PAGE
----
Water – along with fiber and potassium – helps your body excrete excess sodium, along with other toxins. Additionally, dehydration stimulates hunger in our bodies, and can leave us feeling exhausted by about 2pm. Hydrating well will dramatically reduce hunger pangs and leave you feeling more energetic throughout the day. You will pee a great deal at first, but over time, your body will adjust. You’ll find that you don’t struggle with water weight and that any indulgences you do have will have much less effect on your body. Did I mention your skin will improve, too?


The mind is a funny thing. It likes to shield us from painful truths, and we like to let it. Don’t kid yourself – you are responsible for eating that entire chocolate cake; you are responsible for downing that entire bag of chips; you are responsible for eating half of that pizza; and you will suffer consequences for doing so. Dieting doesn’t mean depriving. A diet is about a lifestyle.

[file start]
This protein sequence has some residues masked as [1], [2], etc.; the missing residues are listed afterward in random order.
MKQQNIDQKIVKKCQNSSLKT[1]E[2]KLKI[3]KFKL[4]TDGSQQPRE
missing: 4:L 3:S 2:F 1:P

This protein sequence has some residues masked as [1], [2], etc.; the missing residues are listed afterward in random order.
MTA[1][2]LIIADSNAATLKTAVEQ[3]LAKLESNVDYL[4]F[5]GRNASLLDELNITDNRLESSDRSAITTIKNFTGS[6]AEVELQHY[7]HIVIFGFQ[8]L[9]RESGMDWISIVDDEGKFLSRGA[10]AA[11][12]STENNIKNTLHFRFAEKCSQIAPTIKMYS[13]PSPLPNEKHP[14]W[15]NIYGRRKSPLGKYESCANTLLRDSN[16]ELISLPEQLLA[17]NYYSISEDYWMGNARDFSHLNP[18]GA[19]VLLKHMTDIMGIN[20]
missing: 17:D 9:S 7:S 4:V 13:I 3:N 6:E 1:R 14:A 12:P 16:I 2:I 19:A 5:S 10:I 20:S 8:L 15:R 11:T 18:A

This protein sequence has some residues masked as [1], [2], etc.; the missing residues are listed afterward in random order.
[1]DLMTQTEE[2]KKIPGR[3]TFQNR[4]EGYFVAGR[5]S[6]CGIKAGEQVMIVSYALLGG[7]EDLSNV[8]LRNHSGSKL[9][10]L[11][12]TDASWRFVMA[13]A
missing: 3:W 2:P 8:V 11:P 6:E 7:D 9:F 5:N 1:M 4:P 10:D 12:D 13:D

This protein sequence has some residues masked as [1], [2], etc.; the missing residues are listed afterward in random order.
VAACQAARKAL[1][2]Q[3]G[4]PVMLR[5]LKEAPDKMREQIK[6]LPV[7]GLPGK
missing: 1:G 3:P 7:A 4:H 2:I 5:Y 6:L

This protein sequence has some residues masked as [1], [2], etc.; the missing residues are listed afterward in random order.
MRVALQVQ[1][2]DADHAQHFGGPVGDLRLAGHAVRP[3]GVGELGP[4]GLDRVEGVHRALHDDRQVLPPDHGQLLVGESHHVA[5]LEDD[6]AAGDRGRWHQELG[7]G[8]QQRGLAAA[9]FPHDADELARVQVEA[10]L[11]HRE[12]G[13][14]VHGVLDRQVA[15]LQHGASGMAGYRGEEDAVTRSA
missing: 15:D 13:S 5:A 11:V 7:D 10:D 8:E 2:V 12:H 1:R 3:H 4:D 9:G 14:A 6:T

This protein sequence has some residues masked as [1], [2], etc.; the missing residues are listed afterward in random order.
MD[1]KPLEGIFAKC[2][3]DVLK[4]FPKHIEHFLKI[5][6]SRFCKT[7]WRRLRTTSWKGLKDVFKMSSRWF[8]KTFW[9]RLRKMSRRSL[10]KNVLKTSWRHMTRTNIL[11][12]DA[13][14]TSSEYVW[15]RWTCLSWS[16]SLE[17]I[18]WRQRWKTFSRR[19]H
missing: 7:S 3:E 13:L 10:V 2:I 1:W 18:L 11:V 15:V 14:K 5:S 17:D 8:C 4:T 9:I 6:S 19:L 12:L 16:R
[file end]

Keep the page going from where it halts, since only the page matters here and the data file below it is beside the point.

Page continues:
And when it comes to lifestyle, it’s not just acceptable to indulge, it’s required for good mental health. But to enjoy an indulgence, you need to free yourself from internal feelings of guilt and shame, which will only drive you to eat poorly more often, and the only way to do that is to take responsibility for them. Don’t make excuses to justify an indulgence. Don’t try to deny its consequences. Being aware of what an indulgence costs will make it less appealing to have all the time, but will also free you to enjoy it more fully when you do choose to partake.

Peter and I adore the holidays because we can eat full-fat pies and chips and all that stuff we love but avoid. We can fully enjoy those indulgences because we know that we do well the rest of the time and that this indulgence is just that – a special occasion. I haven’t put on a single pound this holiday season and I ate a ton of pie and turkey and mashed potatoes and ham and all sorts of fatty foods. How did I avoid the holiday 10? I didn’t use the season as an excuse to eat poorly every day of the week: that doesn’t fit my lifestyle anymore. Rather, I relegated those delicious seasonal foods to the parties and gatherings and ate according to my lifestyle all the other days. I never once felt deprived. For me, it was a meaningful and tangible reflection of my year of hard-work. That can be your holiday season next year.

(1) Weigh yourself regularly.